|For:|| The Worshipful Company|
|Owned by:|| The Worshipful Company|
Clothworkers' Hall is the livery hall of the Worshipful Company of Clothworkers, one of the privileged livery companies of the City of London. It stands within Dunster Court, a precinct between Mincing Lane and Mark Lane, in the City.
Though modern in date, having been built in 1958 after its predecessor was destroyed in the Blitz, the hall follows a beautifully proportioned neo-Classical style externally.
The Clothworkers' Company was incorporated by Royal Charter in 1528, formed by the amalgamation of its two predecessor companies, the Fullers (incorporated in 1480) and the Shearmen (incorporated in 1508). It succeeded to the position of the Shearmen's Company in the City's order of precedence and thus ranks twelfth in the order of precedence amongst the Livery Companies, and is one of the Twelve Great Companies.
The site of Clothworkers' Hall on Mincing Lane was conveyed to a group of Shearmen in 1456, who built that Company's hall here.
In 1528, the Shearmen's Company and the Fullers' Company amalgamated to form The Clothworkers' Company, which took over the old livery hall of the Shearmen. In 1548 the Company built a new livery hall on the same site.
By the reign of King James I, the company was very wealthy and influential: in 1606 the King became a Clothworker, and in 1609 the Company invested in both the plantation of Ulster (and with it the foundation of the City of Londonderry) and in the plantation of Virginia.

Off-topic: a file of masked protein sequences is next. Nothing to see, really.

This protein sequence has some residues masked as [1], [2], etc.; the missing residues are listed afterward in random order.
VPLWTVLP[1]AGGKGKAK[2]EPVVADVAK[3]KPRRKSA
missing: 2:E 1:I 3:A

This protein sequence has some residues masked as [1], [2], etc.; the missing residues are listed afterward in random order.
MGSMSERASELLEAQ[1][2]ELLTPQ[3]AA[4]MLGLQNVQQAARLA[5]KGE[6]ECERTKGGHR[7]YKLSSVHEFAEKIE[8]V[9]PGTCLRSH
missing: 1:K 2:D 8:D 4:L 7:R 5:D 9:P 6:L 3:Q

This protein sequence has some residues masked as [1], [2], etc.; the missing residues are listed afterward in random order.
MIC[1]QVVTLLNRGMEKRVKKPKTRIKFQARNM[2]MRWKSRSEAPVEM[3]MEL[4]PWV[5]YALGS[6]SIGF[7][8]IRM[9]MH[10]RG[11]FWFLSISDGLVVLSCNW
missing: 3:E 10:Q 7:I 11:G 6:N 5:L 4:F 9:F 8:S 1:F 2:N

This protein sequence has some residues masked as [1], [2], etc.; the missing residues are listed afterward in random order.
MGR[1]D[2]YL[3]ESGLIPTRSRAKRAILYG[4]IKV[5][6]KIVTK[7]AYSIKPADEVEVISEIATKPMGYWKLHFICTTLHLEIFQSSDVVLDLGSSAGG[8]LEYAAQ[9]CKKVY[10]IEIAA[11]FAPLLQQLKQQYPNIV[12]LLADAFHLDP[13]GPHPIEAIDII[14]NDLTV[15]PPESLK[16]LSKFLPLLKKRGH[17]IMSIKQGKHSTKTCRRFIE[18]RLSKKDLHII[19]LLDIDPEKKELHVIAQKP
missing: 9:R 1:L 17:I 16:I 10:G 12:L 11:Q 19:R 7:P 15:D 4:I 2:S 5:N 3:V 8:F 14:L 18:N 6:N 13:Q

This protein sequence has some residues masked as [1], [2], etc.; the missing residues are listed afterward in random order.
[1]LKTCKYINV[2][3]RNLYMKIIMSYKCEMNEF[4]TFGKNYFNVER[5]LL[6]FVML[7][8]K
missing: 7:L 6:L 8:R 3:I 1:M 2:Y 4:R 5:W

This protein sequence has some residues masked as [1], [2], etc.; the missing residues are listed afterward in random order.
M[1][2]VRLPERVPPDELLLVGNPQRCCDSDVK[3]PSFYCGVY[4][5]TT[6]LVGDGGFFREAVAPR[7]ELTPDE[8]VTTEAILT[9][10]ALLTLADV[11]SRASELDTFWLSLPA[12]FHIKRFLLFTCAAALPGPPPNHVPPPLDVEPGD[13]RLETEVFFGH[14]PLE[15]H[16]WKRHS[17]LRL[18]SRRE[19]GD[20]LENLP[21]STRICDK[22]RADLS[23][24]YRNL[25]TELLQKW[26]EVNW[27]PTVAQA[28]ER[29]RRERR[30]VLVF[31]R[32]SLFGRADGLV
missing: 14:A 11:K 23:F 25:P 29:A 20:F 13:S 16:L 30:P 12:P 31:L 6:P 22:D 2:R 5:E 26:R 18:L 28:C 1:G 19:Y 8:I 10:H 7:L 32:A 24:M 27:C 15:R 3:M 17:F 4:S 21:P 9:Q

In 1633, the third Clothworkers' Hall was built. This stood for just 33 years, until in 1666 it was destroyed in the Great Fire of London. A new hall, the fourth, was built after the fire.
In 1860, a new Clothworkers' Hall was built, designed by Samuel Angel. This hall was destroyed in the Blitz, in 1941.
The present Clothworkers' Hall was completed in 1958; the sixth on the site. The hall provides a headquarters for the Clothworkers' Company and for the Clothworkers' Foundation, a charity founded by the Company.
The original craft of the Clothworkers was the finishing of woven woollen cloth: fulling it to mat the fibres and remove the grease, drying it on tenter frames, raising the nap with teasels and shearing it to a uniform finish. The Ordinances of The Clothworkers' Company, first issued in 1532 and signed by Sir Thomas More, sought to regulate clothworking, to maintain standards and to protect approved practices.
From the later Middle Ages, cloth production gradually moved away from London, and at the Industrial Revolution of the 18th and 19th centuries very little was left as the great mills of Lancashire, Lanarkshire, Yorkshire and the Midlands churned out mile upon mile of cloth of wool and cotton.
Today the Company's main role is in the charitable sphere, through the Clothworkers' Foundation, an independent charity. Through its grants, the Foundation seeks to improve the quality of life, particularly for people and communities that face disadvantage.
- The London Encyclopaedia. London: Pan Macmillan. 2011. p. 178. ISBN 9780230738782. https://books.google.co.uk/books?id=xa0D0PqiwfEC&dq.
|Livery Halls of the City of London|
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